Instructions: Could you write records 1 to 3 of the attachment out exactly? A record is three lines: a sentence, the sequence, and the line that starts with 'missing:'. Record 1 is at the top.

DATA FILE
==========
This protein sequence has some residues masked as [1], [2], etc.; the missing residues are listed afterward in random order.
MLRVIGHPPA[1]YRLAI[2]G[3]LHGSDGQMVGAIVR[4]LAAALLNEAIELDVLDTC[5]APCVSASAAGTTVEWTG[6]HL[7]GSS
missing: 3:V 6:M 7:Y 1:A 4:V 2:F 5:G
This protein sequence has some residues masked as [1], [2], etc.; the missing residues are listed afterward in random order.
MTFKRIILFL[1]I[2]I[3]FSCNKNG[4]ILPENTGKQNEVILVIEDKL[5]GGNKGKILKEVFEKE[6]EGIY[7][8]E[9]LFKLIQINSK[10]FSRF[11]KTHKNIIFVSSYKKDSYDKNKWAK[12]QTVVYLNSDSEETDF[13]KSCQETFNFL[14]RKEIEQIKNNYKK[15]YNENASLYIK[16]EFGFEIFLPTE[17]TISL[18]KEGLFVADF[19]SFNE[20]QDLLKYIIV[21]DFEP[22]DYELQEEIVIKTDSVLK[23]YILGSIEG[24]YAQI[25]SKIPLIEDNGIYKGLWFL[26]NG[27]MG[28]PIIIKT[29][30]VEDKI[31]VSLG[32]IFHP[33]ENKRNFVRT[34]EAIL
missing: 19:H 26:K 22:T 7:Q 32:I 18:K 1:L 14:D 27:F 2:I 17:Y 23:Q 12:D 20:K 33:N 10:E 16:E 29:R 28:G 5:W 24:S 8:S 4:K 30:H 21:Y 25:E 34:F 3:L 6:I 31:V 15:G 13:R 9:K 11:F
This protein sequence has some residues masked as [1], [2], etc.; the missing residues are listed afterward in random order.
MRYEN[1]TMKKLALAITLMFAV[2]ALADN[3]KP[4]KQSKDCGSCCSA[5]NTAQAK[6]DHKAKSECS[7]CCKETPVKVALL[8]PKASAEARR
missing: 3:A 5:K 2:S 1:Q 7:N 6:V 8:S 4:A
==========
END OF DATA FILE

This protein sequence has some residues masked as [1], [2], etc.; the missing residues are listed afterward in random order.
MLRVIGHPPA[1]YRLAI[2]G[3]LHGSDGQMVGAIVR[4]LAAALLNEAIELDVLDTC[5]APCVSASAAGTTVEWTG[6]HL[7]GSS
missing: 3:V 6:M 7:Y 1:A 4:V 2:F 5:G
This protein sequence has some residues masked as [1], [2], etc.; the missing residues are listed afterward in random order.
MTFKRIILFL[1]I[2]I[3]FSCNKNG[4]ILPENTGKQNEVILVIEDKL[5]GGNKGKILKEVFEKE[6]EGIY[7][8]E[9]LFKLIQINSK[10]FSRF[11]KTHKNIIFVSSYKKDSYDKNKWAK[12]QTVVYLNSDSEETDF[13]KSCQETFNFL[14]RKEIEQIKNNYKK[15]YNENASLYIK[16]EFGFEIFLPTE[17]TISL[18]KEGLFVADF[19]SFNE[20]QDLLKYIIV[21]DFEP[22]DYELQEEIVIKTDSVLK[23]YILGSIEG[24]YAQI[25]SKIPLIEDNGIYKGLWFL[26]NG[27]MG[28]PIIIKT[29][30]VEDKI[31]VSLG[32]IFHP[33]ENKRNFVRT[34]EAIL
missing: 19:H 26:K 22:T 7:Q 32:I 18:K 1:L 14:D 27:F 2:I 17:Y 23:Q 12:D 20:K 33:N 10:E 16:E 29:R 28:G 5:W 24:S 8:S 4:K 30:H 21:Y 25:E 34:F 3:L 6:I 31:V 15:G 13:R 9:K 11:F
This protein sequence has some residues masked as [1], [2], etc.; the missing residues are listed afterward in random order.
MRYEN[1]TMKKLALAITLMFAV[2]ALADN[3]KP[4]KQSKDCGSCCSA[5]NTAQAK[6]DHKAKSECS[7]CCKETPVKVALL[8]PKASAEARR
missing: 3:A 5:K 2:S 1:Q 7:N 6:V 8:S 4:A